Naeema Butt has never let discrimination stand in her way of becoming a star, whether it’s on the soccer field or on the acting stage. In her story she shares why she has never backed down and her message to others to stand up for their rights and do the same.

I am like many other young women in Pakistan who are outspoken, intelligent, brave and hold a strong opinion. The only difference between me and those women is my determination to never, ever give up and lead from the front. As a child, I always kept on fighting for the things I loved, such as sports, which were discouraged by my family and our country’s culture. I was always the girl participating in drama, sports, debates and many other extracurricular activities.

Since my childhood, I’ve wanted to do something different for my country, and I’ve always wanted to explore new opportunities. I got selected from an all-school soccer competition to join the first ever provincial team of Punjab. No one believed me, not even my friends and family, when I told them I was selected to play in the national championship. And even when they did, they continued to discourage me, saying this wasn’t good for my body, especially since I am a girl. But there was a time when the final match was broadcasted on Pakistani TV channels, and I was playing in the women’s Punjab team, and I won my first gold medal. Now, suddenly everyone started taking me seriously. But that was just the start of my journey.

I always used to see how people would harass and beat women up. I saw it firsthand through my own incidents and was surprised that, more than physical abuse, I was psychologically harassed by society, by the gaze of men, who questioned my existence. It was so difficult to go out of my house, to the street, where random men would stare at me. Then I’d reach school where boys would pass comments and make fun of me. Later I’d come back home to a house filled with expectations of me to get married or sit at home, only to go to a job later where every other guy thought of me as a piece of meat. Through these experiences I figured out that there’s a lot of work to be done for women like me.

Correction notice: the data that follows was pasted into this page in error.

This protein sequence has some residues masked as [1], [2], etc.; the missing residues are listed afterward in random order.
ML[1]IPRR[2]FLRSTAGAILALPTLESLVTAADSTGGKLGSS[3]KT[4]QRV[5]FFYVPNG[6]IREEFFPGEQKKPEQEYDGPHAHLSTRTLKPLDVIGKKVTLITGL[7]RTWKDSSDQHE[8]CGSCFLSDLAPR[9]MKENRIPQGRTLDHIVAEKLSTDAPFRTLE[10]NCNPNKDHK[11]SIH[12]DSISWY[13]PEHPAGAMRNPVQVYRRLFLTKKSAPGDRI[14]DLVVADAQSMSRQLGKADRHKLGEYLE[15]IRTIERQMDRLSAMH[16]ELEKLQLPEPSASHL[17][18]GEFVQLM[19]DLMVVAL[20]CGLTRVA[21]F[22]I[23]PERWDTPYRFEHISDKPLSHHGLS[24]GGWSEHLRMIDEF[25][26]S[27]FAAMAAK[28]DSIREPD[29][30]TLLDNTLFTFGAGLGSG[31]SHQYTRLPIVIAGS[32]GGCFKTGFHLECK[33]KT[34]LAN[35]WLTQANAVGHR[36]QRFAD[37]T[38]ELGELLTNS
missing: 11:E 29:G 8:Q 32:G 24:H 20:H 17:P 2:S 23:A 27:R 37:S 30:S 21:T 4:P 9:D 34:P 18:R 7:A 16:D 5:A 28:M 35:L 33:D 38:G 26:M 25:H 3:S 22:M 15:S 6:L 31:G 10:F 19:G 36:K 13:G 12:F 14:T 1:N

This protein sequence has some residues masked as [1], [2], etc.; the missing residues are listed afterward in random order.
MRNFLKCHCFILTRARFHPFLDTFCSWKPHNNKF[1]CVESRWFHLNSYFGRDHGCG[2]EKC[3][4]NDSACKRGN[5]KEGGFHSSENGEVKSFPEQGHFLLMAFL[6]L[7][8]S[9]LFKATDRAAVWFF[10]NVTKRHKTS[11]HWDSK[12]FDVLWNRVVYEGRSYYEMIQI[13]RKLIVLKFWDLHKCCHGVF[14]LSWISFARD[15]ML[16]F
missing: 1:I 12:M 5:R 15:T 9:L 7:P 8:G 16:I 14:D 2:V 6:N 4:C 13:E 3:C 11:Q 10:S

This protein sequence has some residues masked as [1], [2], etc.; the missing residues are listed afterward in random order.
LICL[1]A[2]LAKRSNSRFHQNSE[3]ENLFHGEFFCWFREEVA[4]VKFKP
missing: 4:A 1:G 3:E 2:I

I jumped into media studies and got a scholarship to come to the U.S. as a cultural exchange ambassador of Pakistan to study one semester at West Liberty University in West Virginia. I was the first female from my family to do this, without any support. In the U.S. I studied theater and got a chance to act in the play, “The Crucible.” When I came back to Pakistan, I continued to do theater and participated in competitions, where I represented my Pakistani university and won a number of awards. Suddenly I knew the power of theater.

I got my professional training to become a theatre of the oppressed facilitator from the Mandala Center for Change in Washington and started replicating interactive theater work in my country. People discovered my talent but still never wanted to support me because to them, I was too bold. And a girl. But today I have my own interactive theater group called Pehlaaj, and I work for the oppressed communities in Pakistan. I hear their stories and then act it out in front of them and invite them to intervene in the play, bring up solutions to the issues and change the situation. Themes include education, human rights, women empowerment, corruption, child abuse and others.